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EU President Juncker returns from trip, tears up roaming rules

EU President Juncker returns from trip, tears up roaming rules

EU spokesman defends flip-flopping as good policy-making

The European Commission's proposal to make mobile phone roaming across the European Union free for just 90 days a year lasted less than a week. It's been withdrawn while a new policy is drafted.

The 90-day limit, and another setting the maximum continuous period of free roaming at 30 days, attracted criticism -- particularly from students hoping to use mobiles from their home countries while spending a year studying abroad.

Commission President Jean-Claude Juncker was in China when Brussels officials published the draft regulation for consultation on Sept. 5, but on his return told officials to start over.

"The president heard and saw the feedback that we received from consumer organizations, from parliamentarians, from stakeholders, from others. ... This proposal was in his view not adequate." said Commission Deputy Chief Spokesperson Alexander Winterstein.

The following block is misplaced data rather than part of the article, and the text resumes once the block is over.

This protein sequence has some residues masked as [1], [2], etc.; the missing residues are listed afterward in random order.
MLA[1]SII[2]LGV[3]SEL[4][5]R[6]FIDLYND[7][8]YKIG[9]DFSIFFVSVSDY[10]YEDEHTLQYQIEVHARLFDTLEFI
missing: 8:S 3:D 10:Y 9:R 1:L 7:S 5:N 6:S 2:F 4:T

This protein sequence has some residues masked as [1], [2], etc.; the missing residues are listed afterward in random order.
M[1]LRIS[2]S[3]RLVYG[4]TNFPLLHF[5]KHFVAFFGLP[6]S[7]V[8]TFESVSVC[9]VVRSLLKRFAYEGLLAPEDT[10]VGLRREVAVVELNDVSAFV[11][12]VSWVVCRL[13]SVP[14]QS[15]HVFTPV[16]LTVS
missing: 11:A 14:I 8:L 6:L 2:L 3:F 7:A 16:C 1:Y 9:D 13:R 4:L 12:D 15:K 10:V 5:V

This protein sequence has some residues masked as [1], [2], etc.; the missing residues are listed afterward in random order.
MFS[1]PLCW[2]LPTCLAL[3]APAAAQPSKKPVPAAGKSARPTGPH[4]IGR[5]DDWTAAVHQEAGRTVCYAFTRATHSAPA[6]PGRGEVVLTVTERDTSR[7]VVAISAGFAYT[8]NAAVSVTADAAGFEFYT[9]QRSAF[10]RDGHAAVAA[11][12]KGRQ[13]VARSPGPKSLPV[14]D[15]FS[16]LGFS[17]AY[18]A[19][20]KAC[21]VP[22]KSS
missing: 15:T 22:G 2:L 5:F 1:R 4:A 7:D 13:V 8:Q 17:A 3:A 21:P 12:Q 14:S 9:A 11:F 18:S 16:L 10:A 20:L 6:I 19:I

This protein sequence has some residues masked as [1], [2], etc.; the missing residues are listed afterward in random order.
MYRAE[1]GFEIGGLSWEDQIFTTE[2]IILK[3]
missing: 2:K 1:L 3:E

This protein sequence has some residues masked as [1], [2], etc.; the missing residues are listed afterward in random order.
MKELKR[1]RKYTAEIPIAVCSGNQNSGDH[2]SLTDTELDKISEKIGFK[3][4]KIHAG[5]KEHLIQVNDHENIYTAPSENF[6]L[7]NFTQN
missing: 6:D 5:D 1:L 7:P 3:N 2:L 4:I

"We have been listening, and now we are going back to the drawing board, and we will come up with a better proposal," he said.

The change of heart pleased members of the European Parliament.

"Free roaming should be free roaming all year round. By limiting it to 90 days, it felt like the Commission was backtracking on its promises," said Guy Verhofstadt of the Alliance of Liberals and Democrats in Europe.

The 90-day limit had been selected so that 99 percent of EU travelers would pay no roaming surcharge, the Commission said when unveiling its proposal. The average trip lasts 12 days, Winterstein said.

He declined to comment on what the new proposal might be, but suggested that this week would be a good time to announce it. Juncker is scheduled to give the annual state of the European Union address on Tuesday.

However long it takes to agree on a new proposal, it will be in place in time to abolish roaming charges next year, Winterstein said.

He took exception to accusations that the Commission was "flip-flopping" on the policy, one of the centerpieces of its action on digital markets.

"What you call a flipflop, I call taking into account the feedback that we receive. Now, if that's flip-flopping, then yes, we will continue flip-flopping whenever stakeholders come forward with objections, whenever people respond to the public consultations that we offer."


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